At the end of this season, I'll be able to say: I saved her from scrapper, neutralized most of the potential cancer (rust), and stabilized her from immediate decay and leaks. No where close to a restoration. Sorry if I got long winded guys, just food for thought. Goodluck MailmAn, let patience be a friend and I'll be lookin' in from time to time.
I'd probably spot prime those areas of minor rust( I've had some results w/ simple vinegar and some rubbin' w/ steel wool or balled up aluminum foil as a low budget option prior to priming)

Newpaws, I may be the only one and I do appreciate your individualism but I find myself skipping your comments due to the font bring a little difficult to read. I believe you have valuable input and I would hate that you were being overlooked by more than just me.

Just a thought

Edited by Bigdaddydon, July 03, 2012 - 11:28 AM.


#27 Newpaws493 OFFLINE  

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Posted July 03, 2012 - 04:01 PM

Newpaws, I may be the only one and I do appreciate your individualism but I find myself skipping your comments due to the font bring a little difficult to read. I believe you have valuable input and I would hate that you were being overlooked by more than just me.

Just a thought

Perfect reflection for 'Independence day' don't you think...(off topic) Thanks Bigdaddy

Edited by Newpaws493, July 03, 2012 - 04:15 PM.


#28 MailmAn OFFLINE  

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Posted July 04, 2012 - 08:39 AM

I would hate that you were being overlooked by more than just me.


IDK... I read it... But I agree it was a tad tough on the eyes. But I'm also "only" 32, so I hope my eyesight isn't all that bad yet either...

#29 MailmAn OFFLINE  

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Posted July 10, 2012 - 11:39 AM

I had a very busy weekend, so didn't have much time to actually work on the Bolens. I did manage to get the fender stripped down to match the hood:

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Yes, the bare metal is very shiny in the sun!! Hard to get a good photo of it. There are still some bad wire wheel marks on the metal as well as some pesky areas of rust, especially on the top side of the fender. Still, it seems to have cleaned up very well and no rust holes either! Here is the underside:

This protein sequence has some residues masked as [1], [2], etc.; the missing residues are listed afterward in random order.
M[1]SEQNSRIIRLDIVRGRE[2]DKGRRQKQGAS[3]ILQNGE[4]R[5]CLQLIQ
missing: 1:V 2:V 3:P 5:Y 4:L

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I know it is probably hard to tell from these pictures, but does the fender look completely straight? I can't tell for sure, but the bottom part in the last picture looks like the metal is bent near those holes where the rear reflector/light mounts. I'm not sure if it is supposed to be this way or if someone backed into something and it bent the fender. I wasn't sure if I should try to bang it out or just leave it as is.

I also did some minor bodywork to the hood with a small ball-peen hammer I bought at Harbor Freight for $5. I wanted to try and get those bad dents out. It's better now, but not perfect. It definitely will be less noticeable once there is paint on it, but I can still tell that they are there. I was also surprised at how hard I had to wail on it with the hammer to get the dents to push out. Somebody must have hit something really hard with the tractor to put a dent in the hood where it was because it didn't want to push back out!

Now, my next step today is to get some Rust Converter on the bare metal and rust to encapsulate it and hopefully prevent it from rusting any further after it is painted:

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Will post more photos soon after I make some more progress!

#30 Bolens 1000 ONLINE  

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Posted July 10, 2012 - 11:48 AM

Looking good, Its hard to tell by the pictures if the fender is bent...
Looking forward to seeing it painted!
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Also tagged with one or more of these keywords: bolens, 850, 191-02, tube frame, wisconsin, s8d, tractor, restoration, 1969